World Machine Tutorial #2
Machine Worlds in Unity
Install World Machine following these instructions, start World Machine, build a world, and get ready to do something with your dreamworld! :)
In this short tutorial, I assume you have a world set up and are ready to export. If that is not the case, please review this tutorial on how to get to that point.
World Machine vs. Unity
Ok, so you've got a world and you're happy with it-- it looks sleek, it looks cool, seems like something you'd like to explore in a different environment and in a different way, say a game engine. Unity happens to be a particularly suitable game engine, that is, its able to provide you with a great virtual experience either in VR or 3D of the world you just built.
In fact, Unity has built-in terrain generation tools that allow you to create terrains as well. There are a number of extensions (assets) available through which you can do procedural generation; and yes, World Machine is therefore a bit redundant though still provides a powerful tool in addition, not to mention, it's free!
World Machine: Exporting
We'll first export our data from World Machine in a format suitable for Unity.
With your world file open and built, double-click the Height Output device to open up the export dialog. Set the folder for the output, which generally is a good idea to be a terrain folder inside your Unity project's assets folder.
Unity understands RAW 16-bit format, but does not read the format World Machine exports. You've got two options: select RAW under Low Precision (8-bit) or RAW16 under High Precision (16bit+).
Press Write output to disk!. If you selected RAW16, the file's extension will be .r16; Unity does not like this format, so we will need to change it. To do so, locate the file where you saved it on your disk and change the file-type to .raw. Note that renaming the file is not the same as changing its file-type!
Ok, badass! We exported our elevation model. Next up, our texture! :)
Double-click the Bitmap Output device and another dialog box opens up. This time it's slightly easier, since Unity does like these file-types. I recommend going with a 16-bit type (either .tiff or .png).
Set your folder - probably somewhere inside your Unity project's assets folder - and
Write output to disk!
The two files you just created need to be imported into Unity.
Open Unity and start a new project;
From Windows explorer drag and drop your height and texture files (.raw and .tiff or .png) into your project;
Inside Unity also create a new Terrain (GameObject > 3D Object > Terrain);
Organize your file(s) and new Terrain in the Project explorer;
Select your Terrain in the Hierarchy and check out the new options in the inspector on the left;
Under Terrain open up Terrain Settings (the little cog to the right), which will expand a range of options below.
Scroll down to Heightmap where you will find two buttons: Import Raw... and Export Raw...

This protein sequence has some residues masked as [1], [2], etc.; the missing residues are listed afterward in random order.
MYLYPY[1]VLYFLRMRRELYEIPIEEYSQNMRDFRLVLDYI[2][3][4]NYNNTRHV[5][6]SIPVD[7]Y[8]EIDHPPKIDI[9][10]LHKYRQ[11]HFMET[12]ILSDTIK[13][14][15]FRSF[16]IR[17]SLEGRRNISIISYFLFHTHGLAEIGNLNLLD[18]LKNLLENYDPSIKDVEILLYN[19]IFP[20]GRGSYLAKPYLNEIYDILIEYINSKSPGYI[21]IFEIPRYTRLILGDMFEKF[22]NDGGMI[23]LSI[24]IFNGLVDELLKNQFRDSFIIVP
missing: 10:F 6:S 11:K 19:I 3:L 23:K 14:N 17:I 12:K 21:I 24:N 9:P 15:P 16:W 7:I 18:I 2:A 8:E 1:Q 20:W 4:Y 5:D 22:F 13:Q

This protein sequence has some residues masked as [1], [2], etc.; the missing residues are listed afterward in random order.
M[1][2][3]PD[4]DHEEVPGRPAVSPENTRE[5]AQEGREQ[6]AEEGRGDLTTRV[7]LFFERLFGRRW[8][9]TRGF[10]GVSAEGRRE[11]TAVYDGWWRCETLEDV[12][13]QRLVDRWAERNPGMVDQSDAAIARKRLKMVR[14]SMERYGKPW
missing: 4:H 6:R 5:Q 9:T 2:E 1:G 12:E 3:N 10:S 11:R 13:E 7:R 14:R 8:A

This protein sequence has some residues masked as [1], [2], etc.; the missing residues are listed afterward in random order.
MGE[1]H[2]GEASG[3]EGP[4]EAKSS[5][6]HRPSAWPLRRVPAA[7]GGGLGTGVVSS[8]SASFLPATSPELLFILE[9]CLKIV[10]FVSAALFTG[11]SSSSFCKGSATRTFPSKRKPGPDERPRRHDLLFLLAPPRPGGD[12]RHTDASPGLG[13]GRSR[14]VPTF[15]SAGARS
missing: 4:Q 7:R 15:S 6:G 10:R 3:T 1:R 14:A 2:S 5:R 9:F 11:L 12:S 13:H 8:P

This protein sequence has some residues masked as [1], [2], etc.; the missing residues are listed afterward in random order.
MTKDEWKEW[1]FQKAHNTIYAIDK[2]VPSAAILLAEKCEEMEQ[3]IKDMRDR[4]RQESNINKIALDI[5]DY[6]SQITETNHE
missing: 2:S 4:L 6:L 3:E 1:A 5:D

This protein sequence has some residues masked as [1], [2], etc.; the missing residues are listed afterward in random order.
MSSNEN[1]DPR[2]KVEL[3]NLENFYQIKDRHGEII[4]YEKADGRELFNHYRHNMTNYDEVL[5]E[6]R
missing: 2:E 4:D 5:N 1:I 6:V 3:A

Click Import Raw... and locate and open the height map file you've exported (which should now be in your Unity project assets terrains folder).
Unity will throw a small dialog box at you, which should automatically give you the right metadata of the file:
513 x 513;
Make sure the platform you work on is correct set;
Check Flip Vertically;
Unity will now model and shape your Terrain according to the elevation data that you exported from World Machine (Figs. 1-2).
Fig. 1 New Terrain GameObject in Unity
Fig. 2 Terrain GameObject in Unity with elevation data applied
Kinky! However, it looks a bit pale and coloring this in manually would be a royal pain in your body's lower parts. Thankfully we also exported the color information from World Machine!
Select the Terrain and click Paint Texture (the paintbrush, three icons over from the cog you pressed earlier) under the Inspector;
Below you will see Textures and a message saying No terrain textures defined. Let's change that by pressing the little button with the cog that says Edit Textures…
Select Add Texture, which will open a small dialog box with two smaller boxes; select your texture from your Project explorer and drop it onto the left box marked Smoothness (A) and make sure you adjust the size to fit your texture map: 512 x 512. This way your texture map will cover the entirety of your Terrain (Fig. 3).
Note: if things don't show up quite in the right place, that is your texture does not properly match up with your Terrain (e.g. your river might be atop of a hill and your mountains may be in the middle of a lake!), you may have forgotten to check Flip Vertically on import or change some of the size options. In that case, just import the RAW file again and trace your steps to make sure it works out the second time around :)
At this point you can incorporate your landscape into your game! Start placing trees and sprinkle some awesome-sauce on yourself; you've earned it!
Fig. 3 Elevation data with texture draped over